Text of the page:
Don’t feel sorry for refugees…

“Today, it is estimated that more than 7,600 asylum seekers and refugees live on Lesbos. Some 5,000 of them live in extremely poor conditions in Moria, the largest camp on the island which has previously been described by some as a “prison”.

In November 2017, Lesbos Mayor Spyros Galinos had warned that the island ….”

NO NO NO STOP. I’m not here to tell you what you should already know. I’m not here to be the guy you see on the news who makes your tears choke in your throat when he shows a lifeless child’s body floating on the water or tells how many people were killed in the bombing last night. If you feel sympathy for these losses, that’s great but I can’t tell you but this; IT IS NOT ENOUGH. Your tears won’t heat those who live in the freezing tents out there, it won’t save their lives, it won’t fill their empty stomach or give them any better life than the one they’ve lost. Your tears will not. But, trust me, YOUR ACTIONS WILL.

Countless times I’ve seen posts on my facebook feed about the war in Syria and the refugees’ crises. 99% of them just made me sad, frustrated and helpless. Recently a friend of mine shared a video of two little Syrian girls describing the destruction in Ghutah. I couldn’t help but feel terrible, and when I was about to hit the share button I asked myself: “Does this really help? How many of my facebook friends would feel terrible the same way I did, hit the share button and move on?”. I didn’t need to share that video to spread the news, everyone knows what the fuck is happening in Syria. To “share” is the bare minimum we can do BUT most of the time it is the ONLY thing we do!

When the Egyptian revolution began on 25 Jan 2011, the news was all I was watching. For months I was following every single detail, day and night. It was the light everyone was waiting for, the hope for a promising future. When the revolution failed I was so devastated, I stopped following the news and cleaned my facebook feed from anything related to it. And for 5 years since the war broke out in Syria and refugees fled their country, for all that long I can’t remember if I did anything worth mentioning to help. Not that I wasn’t informed about what was happening but the opposite. Still, my facebook feed was full of photos, videos, and posts about the crisis. But the more I saw of it the more I felt helpless. Feeling sorry and sharing was all I could do… OR that is what I thought.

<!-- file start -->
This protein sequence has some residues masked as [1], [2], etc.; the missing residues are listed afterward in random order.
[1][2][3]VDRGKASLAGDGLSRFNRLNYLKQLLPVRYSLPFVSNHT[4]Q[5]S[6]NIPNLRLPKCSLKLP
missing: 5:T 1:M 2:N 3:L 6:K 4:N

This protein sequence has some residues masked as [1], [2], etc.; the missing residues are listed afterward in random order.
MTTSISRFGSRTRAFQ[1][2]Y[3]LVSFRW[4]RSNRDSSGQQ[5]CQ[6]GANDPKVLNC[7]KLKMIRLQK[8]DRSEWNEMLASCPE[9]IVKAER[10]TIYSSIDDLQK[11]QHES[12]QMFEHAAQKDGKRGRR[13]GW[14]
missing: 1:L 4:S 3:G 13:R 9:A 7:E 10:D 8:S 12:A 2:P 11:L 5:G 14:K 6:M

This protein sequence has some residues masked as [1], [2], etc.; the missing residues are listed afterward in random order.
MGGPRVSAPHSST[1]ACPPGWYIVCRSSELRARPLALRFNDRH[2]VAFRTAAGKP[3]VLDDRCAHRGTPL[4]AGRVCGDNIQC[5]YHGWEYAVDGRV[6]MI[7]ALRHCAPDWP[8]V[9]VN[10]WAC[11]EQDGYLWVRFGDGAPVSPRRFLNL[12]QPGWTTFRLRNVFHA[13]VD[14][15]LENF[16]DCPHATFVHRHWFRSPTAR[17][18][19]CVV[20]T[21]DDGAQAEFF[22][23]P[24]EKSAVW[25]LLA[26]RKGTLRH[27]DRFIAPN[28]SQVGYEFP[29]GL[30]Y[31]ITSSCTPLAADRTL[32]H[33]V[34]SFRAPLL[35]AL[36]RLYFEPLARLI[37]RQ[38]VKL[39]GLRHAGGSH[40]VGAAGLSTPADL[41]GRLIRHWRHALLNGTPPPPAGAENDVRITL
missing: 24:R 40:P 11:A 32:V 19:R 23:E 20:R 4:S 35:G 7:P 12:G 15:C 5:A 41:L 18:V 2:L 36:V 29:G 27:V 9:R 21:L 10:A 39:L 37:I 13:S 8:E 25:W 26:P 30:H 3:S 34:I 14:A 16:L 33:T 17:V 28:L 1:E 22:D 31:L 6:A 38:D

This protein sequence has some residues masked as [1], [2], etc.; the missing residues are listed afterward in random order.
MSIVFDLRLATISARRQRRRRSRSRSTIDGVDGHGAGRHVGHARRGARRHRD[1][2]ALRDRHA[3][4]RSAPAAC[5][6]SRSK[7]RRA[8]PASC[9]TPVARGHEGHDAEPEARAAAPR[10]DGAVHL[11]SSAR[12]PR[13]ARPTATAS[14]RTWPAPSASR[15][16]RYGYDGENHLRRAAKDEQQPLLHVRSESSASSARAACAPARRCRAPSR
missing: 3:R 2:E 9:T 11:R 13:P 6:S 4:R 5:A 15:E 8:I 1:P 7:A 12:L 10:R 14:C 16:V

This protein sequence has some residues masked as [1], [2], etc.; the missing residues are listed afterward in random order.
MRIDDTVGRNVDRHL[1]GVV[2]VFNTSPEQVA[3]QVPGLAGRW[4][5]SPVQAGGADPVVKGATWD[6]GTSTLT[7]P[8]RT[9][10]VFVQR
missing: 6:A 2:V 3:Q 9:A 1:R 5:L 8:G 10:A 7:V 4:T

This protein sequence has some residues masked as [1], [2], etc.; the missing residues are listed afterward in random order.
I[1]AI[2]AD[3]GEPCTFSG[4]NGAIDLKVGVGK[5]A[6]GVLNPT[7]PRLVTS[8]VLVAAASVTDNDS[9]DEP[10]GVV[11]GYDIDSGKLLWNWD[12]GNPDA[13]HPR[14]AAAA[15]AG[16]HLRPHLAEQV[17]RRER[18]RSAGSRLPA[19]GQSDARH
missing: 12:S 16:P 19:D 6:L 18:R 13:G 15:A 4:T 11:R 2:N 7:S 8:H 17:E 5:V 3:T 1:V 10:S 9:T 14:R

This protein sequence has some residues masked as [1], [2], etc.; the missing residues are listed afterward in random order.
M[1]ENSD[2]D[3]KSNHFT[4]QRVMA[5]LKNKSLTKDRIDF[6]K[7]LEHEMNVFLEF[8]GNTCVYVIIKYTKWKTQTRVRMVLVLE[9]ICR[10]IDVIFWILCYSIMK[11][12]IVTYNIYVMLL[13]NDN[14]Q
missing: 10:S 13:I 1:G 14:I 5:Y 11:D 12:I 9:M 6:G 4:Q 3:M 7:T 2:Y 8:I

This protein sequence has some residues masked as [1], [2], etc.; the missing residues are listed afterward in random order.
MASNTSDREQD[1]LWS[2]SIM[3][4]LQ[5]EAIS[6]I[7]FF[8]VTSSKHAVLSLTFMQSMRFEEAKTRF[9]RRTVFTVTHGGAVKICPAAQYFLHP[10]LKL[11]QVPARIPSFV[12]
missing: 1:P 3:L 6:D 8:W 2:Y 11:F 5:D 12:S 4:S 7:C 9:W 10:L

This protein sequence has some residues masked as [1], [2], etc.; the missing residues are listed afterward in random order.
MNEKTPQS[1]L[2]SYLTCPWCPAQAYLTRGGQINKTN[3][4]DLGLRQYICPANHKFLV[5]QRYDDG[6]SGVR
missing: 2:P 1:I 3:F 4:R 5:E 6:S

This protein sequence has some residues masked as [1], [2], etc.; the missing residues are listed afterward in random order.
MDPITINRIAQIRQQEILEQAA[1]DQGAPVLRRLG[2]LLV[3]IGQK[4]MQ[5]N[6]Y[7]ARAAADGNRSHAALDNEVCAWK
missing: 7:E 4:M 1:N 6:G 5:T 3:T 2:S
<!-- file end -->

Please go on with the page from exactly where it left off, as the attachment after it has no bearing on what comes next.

“Want to change the world? Start by being brave enough to care”

Finally, in December 2017 after my friend Thai told me she’s going to Lesbos island to volunteer for one month I decided to join: it was the time to do something. The first 2 hard weeks went by and it was Christmas time. We wore our red hats, walking around the camp, two other volunteers and me, knocking doors and giving chocolate away to kids. I felt a tiny warm hand holding mine, her other hand pressing on my loose fingers making sure I’m holding tighter. Jana from Syria, 6 years old with her pink pajamas wasn’t looking for chocolate, just a hand to hold.

At that moment I realized why I wasn’t doing much for all those years. I wanted a magical button to press and end the world’s suffering and without that button whatever I’ll do would be worthless and maybe somehow you are still looking for that button too. Most of us are passive about what’s happening around and that’s why the world is still the way it is. It took me 2 weeks in Lesbos and a touch of Jana to understand that saving the world doesn’t need a magical button, doesn’t need a fortune or superpowers.

“If you can’t do great things, do small things in a great way.” – Napoleon Hill

In two months on Lesbos I met all kind of people. Those who left their home country and moved to live on the island to help, volunteers from all over the world, young and old, those who kept leaving and coming back, all headed there simply because they care. So if you can go there and help you should definitely do it, not only because you will change people’s lives but because they will change yours too.

It has been 2 months since I left Lesbos and I don’t want to fall in the trap where you go help for a while or donate some money and then go back to your normal life like you are done fixing the world. The challenge I’m trying to overcome is to keep helping and a sustainable contribution and not based on my physical presence in the camp.

One of the projects I’m trying to push forward is teaching refugees English though WhatsApp by pairing them up with one of my friends who does speak Arabic/Farsi/Kurdi in addition to English. Not only because English is very critical in their situation but also because it helps them make friends, feel less isolated and stay in touch with people who speak their language and could help them with a variety of things.

“We can’t fix the world all at once, but piece by piece.”

So if you’re still wondering what you can do to help, me and other friends are trying to launch all kind of projects to get more people involved and it would be great to have you onboard. So if you’d like you can fill and share this form.

https://goo.gl/forms/4X7Bq8sd1DSJm7Wx2

It’s a long list of things you can actually help with. If you can’t go onsite, motivate others to do so, donate to NGOs, fight the stereotypes about refugees, welcome them in your country, help to integrate them into your society. And maybe the next time you want to hit the share button, think what else you can do, or at least attach to it a link/message to make your friends get involved and make a change not just spreading news and negativity.

Don’t feel SORRY for refugees — believe in them.

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